You’ve made it to final judging!

I thought I’d try my hand at writing a personal essay and just as I’d written the first paragraph, I found this competition at Wow! Women on Writing just what I needed to focus the mind and prevent procrastination, which is my worst enemy, or if you look at it another way, my best friend.  Putting on the washing machine, doing the hoovering (this only happens when procrastination is at its highest), making, eating and making more food, googling just about anything and checking social media, might stop me from writing, but it doesn’t stop the ideas from percolating away in the back of my mind. Yes, I’ve just googled how to brew coffee with a percolator so I don’t admonish myself too much as long as the ideas drip onto the page at some point.

So, having the deadline of a competition helped me focus the mind a little and eventually I finished my first essay and sent it off and guess what, it beat 200 other essays and made it to the final round of judging.  It may just be a little splash and I may not have come in top three, but that’s OK because my coffee cup is always half full and this little step has encouraged me to have another go.  Here’s the essay for anyone that might be interested.


Finding the Lost Tsapanawas

The kitchen table had come everywhere with us, from house to house. It wore its age with pride.  Deep grooves, ink stains, puppy chewed legs heralded years of growing up; homework, school projects and long into the night conversations.  My daughter, Charlotte, was sitting opposite me at the table, flicking through a magazine.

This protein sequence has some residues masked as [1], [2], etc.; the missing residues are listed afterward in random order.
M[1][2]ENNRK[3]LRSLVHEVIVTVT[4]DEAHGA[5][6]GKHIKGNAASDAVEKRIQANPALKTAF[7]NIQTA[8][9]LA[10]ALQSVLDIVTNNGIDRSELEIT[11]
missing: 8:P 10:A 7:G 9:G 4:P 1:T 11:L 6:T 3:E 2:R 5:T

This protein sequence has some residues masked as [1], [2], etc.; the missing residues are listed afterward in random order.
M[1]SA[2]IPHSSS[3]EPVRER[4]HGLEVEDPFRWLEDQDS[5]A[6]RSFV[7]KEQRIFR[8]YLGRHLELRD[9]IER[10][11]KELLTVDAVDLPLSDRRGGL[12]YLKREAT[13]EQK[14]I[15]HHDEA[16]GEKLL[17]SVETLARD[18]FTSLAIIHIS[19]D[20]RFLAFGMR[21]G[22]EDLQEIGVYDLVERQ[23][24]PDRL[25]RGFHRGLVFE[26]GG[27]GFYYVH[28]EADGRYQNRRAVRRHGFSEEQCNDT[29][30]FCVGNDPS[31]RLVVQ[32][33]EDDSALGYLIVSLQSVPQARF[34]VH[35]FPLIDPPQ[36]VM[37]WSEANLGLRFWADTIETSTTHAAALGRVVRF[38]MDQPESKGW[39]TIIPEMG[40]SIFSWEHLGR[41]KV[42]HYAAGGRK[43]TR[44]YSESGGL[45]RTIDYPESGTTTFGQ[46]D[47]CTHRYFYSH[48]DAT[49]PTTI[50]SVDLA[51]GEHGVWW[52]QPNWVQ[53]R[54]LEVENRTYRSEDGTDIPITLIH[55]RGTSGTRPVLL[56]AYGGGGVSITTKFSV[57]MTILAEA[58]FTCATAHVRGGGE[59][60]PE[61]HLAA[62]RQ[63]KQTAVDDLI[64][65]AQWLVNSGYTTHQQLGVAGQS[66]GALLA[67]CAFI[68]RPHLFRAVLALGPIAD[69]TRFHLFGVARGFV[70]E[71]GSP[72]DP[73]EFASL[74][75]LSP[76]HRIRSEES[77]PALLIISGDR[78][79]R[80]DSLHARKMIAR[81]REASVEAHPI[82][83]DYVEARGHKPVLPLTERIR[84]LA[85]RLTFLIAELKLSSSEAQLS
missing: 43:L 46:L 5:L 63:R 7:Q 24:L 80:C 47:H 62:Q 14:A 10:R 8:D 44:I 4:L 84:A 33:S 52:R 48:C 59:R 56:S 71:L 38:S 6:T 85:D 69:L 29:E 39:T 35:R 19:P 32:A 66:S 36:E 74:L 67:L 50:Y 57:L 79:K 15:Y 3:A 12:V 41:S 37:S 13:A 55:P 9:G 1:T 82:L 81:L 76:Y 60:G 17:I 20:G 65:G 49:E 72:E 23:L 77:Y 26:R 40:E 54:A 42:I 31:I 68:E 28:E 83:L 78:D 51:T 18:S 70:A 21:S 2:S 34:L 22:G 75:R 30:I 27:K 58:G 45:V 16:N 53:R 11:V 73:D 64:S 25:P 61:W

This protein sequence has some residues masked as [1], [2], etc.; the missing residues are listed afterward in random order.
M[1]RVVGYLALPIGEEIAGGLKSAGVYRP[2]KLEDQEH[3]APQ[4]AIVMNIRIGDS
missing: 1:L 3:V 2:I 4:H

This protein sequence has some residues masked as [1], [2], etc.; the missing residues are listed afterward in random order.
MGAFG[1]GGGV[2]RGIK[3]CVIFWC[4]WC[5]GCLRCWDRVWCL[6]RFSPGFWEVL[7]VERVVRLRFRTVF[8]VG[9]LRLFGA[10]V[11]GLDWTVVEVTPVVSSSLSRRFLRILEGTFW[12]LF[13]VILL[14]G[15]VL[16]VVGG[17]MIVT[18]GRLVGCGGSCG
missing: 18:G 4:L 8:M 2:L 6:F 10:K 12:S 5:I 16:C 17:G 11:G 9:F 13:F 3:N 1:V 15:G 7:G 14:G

“It doesn’t have to be anything grand, just something to mark the occasion,”

she said as she took a sip of tea.

I got up to add a little more milk into mine and stared into the fridge for a moment.

“What do you fancy for tea tonight?”

“You’ll regret it. You’ll wake up the next morning and wish you’d done something,” she insisted.

“We’ve got some salmon, new potatoes, broccoli?” I closed the fridge door and looked at her.

“It’s a big deal Mum.”

I didn’t want it to be a big deal.  I didn’t want to celebrate.  Why would I?  Turning 50 wasn’t something that took any special effort on my part. I hadn’t been in intensive training for it.  It’s not like I was celebrating 49 years of trekking through unexplored rain forest, to suddenly stumble upon the lost Tsapanawas tribe, although at times it has felt that way.

My sister, who, being five years younger than me, said ‘it was just a number and I should get over it’.  A comment I reminded her of on the eve of her big 5 0. I had to shout it through the letter box, as she’d decided to stay indoors and pretend it wasn’t happening.

I sat down and lifted up the lid of my laptop.

“I really must get this piece of copy written before 5 tonight. If I don’t hit the deadline I’ll be toast.”

“It’s Saturday Mum. I doubt anyone is expecting brochure copy today. It’s only a week away and if you leave it much longer, nothing will happen.”

“I’ll think about it,” I said.

I sighed.  I knew what was coming.  My daughters were a powerful force when they wanted something.  The three of them would work together.  They’d come at me from different angles in a pincer movement. They were highly skilled at combat and they knew my weak points.